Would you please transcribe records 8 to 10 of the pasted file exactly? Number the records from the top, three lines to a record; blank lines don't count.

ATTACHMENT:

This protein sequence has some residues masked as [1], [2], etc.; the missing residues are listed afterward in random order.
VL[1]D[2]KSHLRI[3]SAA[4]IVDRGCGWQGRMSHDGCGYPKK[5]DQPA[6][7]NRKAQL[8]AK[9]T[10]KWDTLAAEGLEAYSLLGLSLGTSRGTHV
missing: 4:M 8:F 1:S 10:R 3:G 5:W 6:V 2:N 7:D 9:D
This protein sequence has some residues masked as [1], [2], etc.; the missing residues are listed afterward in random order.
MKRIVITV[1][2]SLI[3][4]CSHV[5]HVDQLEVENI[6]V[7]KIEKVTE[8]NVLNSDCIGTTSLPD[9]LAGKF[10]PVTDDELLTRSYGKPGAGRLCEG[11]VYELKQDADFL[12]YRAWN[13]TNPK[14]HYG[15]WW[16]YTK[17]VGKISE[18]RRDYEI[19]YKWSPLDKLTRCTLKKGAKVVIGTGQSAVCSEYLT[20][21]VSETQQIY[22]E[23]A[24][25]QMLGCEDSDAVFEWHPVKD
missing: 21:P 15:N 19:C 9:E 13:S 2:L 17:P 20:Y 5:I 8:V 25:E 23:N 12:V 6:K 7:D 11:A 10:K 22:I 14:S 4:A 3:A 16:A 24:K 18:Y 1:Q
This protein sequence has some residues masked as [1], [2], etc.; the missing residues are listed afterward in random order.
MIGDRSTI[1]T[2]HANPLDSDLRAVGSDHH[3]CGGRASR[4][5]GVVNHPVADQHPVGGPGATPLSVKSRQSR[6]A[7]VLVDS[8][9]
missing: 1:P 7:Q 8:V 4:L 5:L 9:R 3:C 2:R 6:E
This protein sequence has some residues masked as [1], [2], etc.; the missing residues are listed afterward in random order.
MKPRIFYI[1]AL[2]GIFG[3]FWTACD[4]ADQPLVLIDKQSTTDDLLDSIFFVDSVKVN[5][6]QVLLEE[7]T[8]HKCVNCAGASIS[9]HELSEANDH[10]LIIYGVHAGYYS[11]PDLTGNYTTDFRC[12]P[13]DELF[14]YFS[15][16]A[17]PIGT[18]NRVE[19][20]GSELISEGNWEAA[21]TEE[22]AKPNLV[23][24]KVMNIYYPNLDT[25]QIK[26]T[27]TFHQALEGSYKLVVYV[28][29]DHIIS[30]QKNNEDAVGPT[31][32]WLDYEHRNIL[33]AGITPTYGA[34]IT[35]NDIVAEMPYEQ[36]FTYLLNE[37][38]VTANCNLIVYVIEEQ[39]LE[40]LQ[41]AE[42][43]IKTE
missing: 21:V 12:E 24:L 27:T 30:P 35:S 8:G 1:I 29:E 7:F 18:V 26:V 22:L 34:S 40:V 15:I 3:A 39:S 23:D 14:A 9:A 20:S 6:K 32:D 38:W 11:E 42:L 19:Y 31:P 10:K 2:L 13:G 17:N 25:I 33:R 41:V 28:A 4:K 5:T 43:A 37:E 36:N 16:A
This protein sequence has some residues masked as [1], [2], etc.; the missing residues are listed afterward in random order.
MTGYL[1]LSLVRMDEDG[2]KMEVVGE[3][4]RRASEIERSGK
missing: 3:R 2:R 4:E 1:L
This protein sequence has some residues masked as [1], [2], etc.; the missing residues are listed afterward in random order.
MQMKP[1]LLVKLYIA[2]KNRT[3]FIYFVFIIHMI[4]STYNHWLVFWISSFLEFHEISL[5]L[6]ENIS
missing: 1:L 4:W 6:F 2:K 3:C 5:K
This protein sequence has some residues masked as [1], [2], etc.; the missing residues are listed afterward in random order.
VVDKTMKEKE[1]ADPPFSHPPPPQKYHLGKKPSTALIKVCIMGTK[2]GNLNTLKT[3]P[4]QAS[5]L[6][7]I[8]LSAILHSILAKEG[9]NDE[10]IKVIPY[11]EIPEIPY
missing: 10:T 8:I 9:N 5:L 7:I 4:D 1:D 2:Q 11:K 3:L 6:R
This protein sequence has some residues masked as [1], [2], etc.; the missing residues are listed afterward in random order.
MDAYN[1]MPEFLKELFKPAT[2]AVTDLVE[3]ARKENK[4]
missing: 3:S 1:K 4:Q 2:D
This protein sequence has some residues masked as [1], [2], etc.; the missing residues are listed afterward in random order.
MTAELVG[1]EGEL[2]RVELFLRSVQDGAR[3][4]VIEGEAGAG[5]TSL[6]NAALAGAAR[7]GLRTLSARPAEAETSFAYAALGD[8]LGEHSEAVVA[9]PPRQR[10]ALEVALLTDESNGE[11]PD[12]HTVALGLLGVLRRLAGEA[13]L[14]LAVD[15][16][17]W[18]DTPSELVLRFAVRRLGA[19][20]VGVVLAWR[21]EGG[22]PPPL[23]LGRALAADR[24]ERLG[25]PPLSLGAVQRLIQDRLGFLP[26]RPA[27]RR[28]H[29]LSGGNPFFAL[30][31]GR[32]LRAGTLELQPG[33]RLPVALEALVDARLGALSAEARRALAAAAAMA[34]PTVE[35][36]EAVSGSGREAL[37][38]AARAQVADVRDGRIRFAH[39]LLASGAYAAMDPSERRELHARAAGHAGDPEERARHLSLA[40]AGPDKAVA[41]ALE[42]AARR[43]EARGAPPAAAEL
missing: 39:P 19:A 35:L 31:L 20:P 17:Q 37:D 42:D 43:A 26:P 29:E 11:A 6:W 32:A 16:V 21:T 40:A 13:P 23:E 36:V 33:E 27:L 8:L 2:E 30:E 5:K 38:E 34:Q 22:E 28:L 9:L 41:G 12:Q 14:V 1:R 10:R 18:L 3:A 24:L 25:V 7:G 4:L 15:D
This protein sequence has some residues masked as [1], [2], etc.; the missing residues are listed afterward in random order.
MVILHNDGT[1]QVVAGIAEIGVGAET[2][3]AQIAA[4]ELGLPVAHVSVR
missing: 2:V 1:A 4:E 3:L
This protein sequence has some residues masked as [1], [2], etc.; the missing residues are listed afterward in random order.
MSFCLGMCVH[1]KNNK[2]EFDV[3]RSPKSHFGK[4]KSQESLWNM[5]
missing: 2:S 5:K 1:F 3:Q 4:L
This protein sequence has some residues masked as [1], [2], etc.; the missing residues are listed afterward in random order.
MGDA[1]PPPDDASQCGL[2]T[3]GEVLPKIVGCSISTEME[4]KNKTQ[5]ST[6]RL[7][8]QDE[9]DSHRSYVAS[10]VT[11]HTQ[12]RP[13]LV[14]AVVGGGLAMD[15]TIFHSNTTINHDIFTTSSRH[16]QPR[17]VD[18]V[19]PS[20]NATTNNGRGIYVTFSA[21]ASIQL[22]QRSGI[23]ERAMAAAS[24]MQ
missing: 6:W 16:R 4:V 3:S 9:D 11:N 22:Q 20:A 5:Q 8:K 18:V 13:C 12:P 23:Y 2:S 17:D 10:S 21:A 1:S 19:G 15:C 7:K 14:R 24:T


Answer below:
This protein sequence has some residues masked as [1], [2], etc.; the missing residues are listed afterward in random order.
MDAYN[1]MPEFLKELFKPAT[2]AVTDLVE[3]ARKENK[4]
missing: 3:S 1:K 4:Q 2:D
This protein sequence has some residues masked as [1], [2], etc.; the missing residues are listed afterward in random order.
MTAELVG[1]EGEL[2]RVELFLRSVQDGAR[3][4]VIEGEAGAG[5]TSL[6]NAALAGAAR[7]GLRTLSARPAEAETSFAYAALGD[8]LGEHSEAVVA[9]PPRQR[10]ALEVALLTDESNGE[11]PD[12]HTVALGLLGVLRRLAGEA[13]L[14]LAVD[15][16][17]W[18]DTPSELVLRFAVRRLGA[19][20]VGVVLAWR[21]EGG[22]PPPL[23]LGRALAADR[24]ERLG[25]PPLSLGAVQRLIQDRLGFLP[26]RPA[27]RR[28]H[29]LSGGNPFFAL[30][31]GR[32]LRAGTLELQPG[33]RLPVALEALVDARLGALSAEARRALAAAAAMA[34]PTVE[35][36]EAVSGSGREAL[37][38]AARAQVADVRDGRIRFAH[39]LLASGAYAAMDPSERRELHARAAGHAGDPEERARHLSLA[40]AGPDKAVA[41]ALE[42]AARR[43]EARGAPPAAAEL
missing: 39:P 19:A 35:L 31:L 20:P 17:Q 37:D 42:D 43:A 26:P 29:E 11:A 6:W 32:A 16:V 21:T 40:A 13:P 23:E 36:V 33:E 27:L 8:L 2:E 30:E 5:K 38:E 34:Q 22:E 28:L 9:L 41:G 12:Q 14:V 1:R 10:R 18:L 3:A 24:L 25:V 7:G 4:L 15:D
This protein sequence has some residues masked as [1], [2], etc.; the missing residues are listed afterward in random order.
MVILHNDGT[1]QVVAGIAEIGVGAET[2][3]AQIAA[4]ELGLPVAHVSVR
missing: 2:V 1:A 4:E 3:L